English Quaker Author, Social Reformer, and Hymn Writer

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We believe in human brotherhood, in the sanctity of human life and personality.  We will not kill.

–No-Conscription Fellowship, “Shall Britons Be Conscripts?” (May 25, 1916)

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Edward Grubb, born in Sudbury, Suffolk, England, on October 19, 1854, was a faithful Quaker.  His family, originally from southern Ireland, included Jonathan (his father) and Elizabeth (his mother).  Our saint, educated at the Friends’ School at Sidcot, Leeds University, and the University of London (M.A., 1880), married Emma Marie Horsnail on July 8, 1877.  The couple had one daughter, Edith.

Our saint, who reconciled faith and reason, admired the works of John Greenleaf Whittier (1807-1892), taught in Quaker schools, wrote books, edited a publication, opposed wars, and worked for prison reform.  He edited The British Friend from 1901 to 1913, served as the secretary of the Howard Association (for prison reform) from 1901 to 1906, and held the title of Honorary Treasurer of the No-Conscription Fellowship during World War I.  Grubb’s books included the following:

  1. What is Quakerism?,
  2. The Bible:  Its Nature and Inspiration,
  3. Christianity is Life,
  4. Christianity is Truth, and
  5. The Light of Life:  Hymns of Faith and Consolation (1925).

The time immediately following World War I was an era of widespread disillusionment.  The Great War was not the “war to end all wars,” and the world it created was not ideal.  In the context of the Lost Generation, Grubb wrote his most famous hymn, “Our God, to Whom We Turn.”

Grubb, aged 84 years, died on January 23, 1939.

KENNETH RANDOLPH TAYLOR

AUGUST 31, 2019 COMMON ERA

THE FEAST OF SAINT NICODEMUS, DISCIPLE OF JESUS

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Dear God of beauty,

you have granted literary ability and spiritual sensitivity to

Edward Grubb and others, who have composed hymn texts.

May we, as you guide us,

find worthy hymn texts to be icons,

through which we see you.

In the Name of God:  Father, Son, and Holy Spirit.  Amen.

Sirach/Ecclesiasticus 44:1-3a, 5-15

Psalm 147

Revelation 5:11-14

Luke 2:8-20

KENNETH RANDOLPH TAYLOR

APRIL 20, 2013 COMMON ERA

THE FEAST OF SAINTS AMATOR OF AUXERRE AND GERMANUS OF AUXERRE, ROMAN CATHOLIC BISHOPS; SAINT MAMERTINUS OF AUXERRE, ROMAN CATHOLIC ABBOT; AND SAINT MARCIAN OF AUXERRE, ROMAN CATHOLIC MONK

THE FEAST OF JOHANNES BUGENHAGEN, GERMAN LUTHERAN PASTOR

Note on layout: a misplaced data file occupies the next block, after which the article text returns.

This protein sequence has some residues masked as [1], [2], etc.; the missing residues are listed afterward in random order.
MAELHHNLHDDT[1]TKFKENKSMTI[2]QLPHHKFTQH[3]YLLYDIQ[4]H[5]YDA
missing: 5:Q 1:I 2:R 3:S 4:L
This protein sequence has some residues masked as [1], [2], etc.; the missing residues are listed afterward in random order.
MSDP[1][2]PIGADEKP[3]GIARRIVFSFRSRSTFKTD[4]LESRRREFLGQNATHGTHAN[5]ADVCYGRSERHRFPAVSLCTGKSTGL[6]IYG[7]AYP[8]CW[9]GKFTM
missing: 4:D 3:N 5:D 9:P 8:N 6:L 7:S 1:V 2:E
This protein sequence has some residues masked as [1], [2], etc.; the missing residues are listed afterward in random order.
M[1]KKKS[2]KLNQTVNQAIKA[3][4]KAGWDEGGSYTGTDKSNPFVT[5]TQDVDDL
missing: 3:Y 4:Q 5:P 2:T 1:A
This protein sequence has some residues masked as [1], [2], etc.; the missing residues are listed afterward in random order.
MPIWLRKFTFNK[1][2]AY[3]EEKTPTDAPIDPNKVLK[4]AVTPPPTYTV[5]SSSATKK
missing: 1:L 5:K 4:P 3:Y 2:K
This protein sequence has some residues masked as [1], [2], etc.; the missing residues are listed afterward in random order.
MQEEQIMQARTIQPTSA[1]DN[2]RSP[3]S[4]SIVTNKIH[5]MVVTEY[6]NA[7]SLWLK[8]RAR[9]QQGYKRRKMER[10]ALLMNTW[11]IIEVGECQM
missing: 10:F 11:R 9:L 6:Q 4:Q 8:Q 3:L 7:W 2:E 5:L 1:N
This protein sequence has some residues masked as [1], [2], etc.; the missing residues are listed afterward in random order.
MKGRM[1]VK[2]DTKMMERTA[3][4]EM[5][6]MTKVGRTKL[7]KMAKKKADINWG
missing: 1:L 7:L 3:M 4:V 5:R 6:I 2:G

THE FEAST OF SAINT MARCELLINUS OF EMBRUN, ROMAN CATHOLIC BISHOP

THE FEAST OF OLAVUS AND LAURENTIUS PETRI, RENEWERS OF THE CHURCH

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Feast of John Greenleaf Whittier (December 7)   4 comments

Above:  John Greenleaf Whittier

Image in the Public Domain

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JOHN GREENLEAF WHITTIER (DECEMBER 7, 1807-SEPTEMBER 7, 1892)

U.S. Quaker Abolitionist, Poet, and Hymn Writer

John Greenleaf Whittier was one of the greatest American poets of the nineteenth century.

Whittier, born and raised in a Quaker family on a farm near Haverhill, Massachusetts, on December 7, 1807, worked hard as a youth.  He was a farmer, of course, but was also a cobbler.  (Farming was not his sole concern, although he remained a grounded person.)  Our saint had little formal education–a few terms at Haverhill Academy, actually.  While there, he began to write.  William Lloyd Garrison (1805-1879) made Whittier a published poet in the Newburyport Free Press, in 1826.  The two men became lifelong friends in 1829.

Whittier’s friendship with Garrison advanced our saint professionally.  In 1829 Garrison helped Whittier become the editor of The American Manufacturer, Boston, Massachusetts.  This was a politically Whig publication that focused on industrial and agricultural interests.  While editor of The American Manufacturer, Whittier became involved in the abolitionist movement.  Our saint went on to edit The New England Weekly Review (1830-1832), The Pennsylvania Freeman (Philadelphia, Pennsylvania, 1838-1840), and The Middlesex Standard (Lowell, Massachusetts, 1844-1845), as well as to join the staff of The Washington National Era (1847-1869).

Whittier put his literary skills to work in the service of abolitionism in other ways, too.  He wrote Justice and Expediency (1833), a best-selling pamphlet.  That year, as the secretary of the Anti-Slavery Convention, Philadelphia, Pennsylvania, our saint helped to draft the declaration of principles.  Four years later, he published Poems Written During the Progress of the Abolitionist Cause in the United States.

Whittier did more than write and edit.  In 1835 he won a seat in the Massachusetts legislature.  The following year, he became the secretary of the American Anti-Slavery Society.  In 1835 and 1838 Whittier experienced pro-slavery mob violence–first in Concord, New Hampshire.  Three years later, he witnessed the burning of the offices of The Pennsylvania Freeman.

Throughout mob violence and the United States Civil War Whittier, a womb-to-tomb Quaker, remained a staunch pacifist.  Although he preferred secession to war, he welcomed Confederate defeat at the end of that war.

Whittier became more radical as he aged.  By the end of his life, he had abandoned enough of his former, traditional ideas about gender to support women’s suffrage.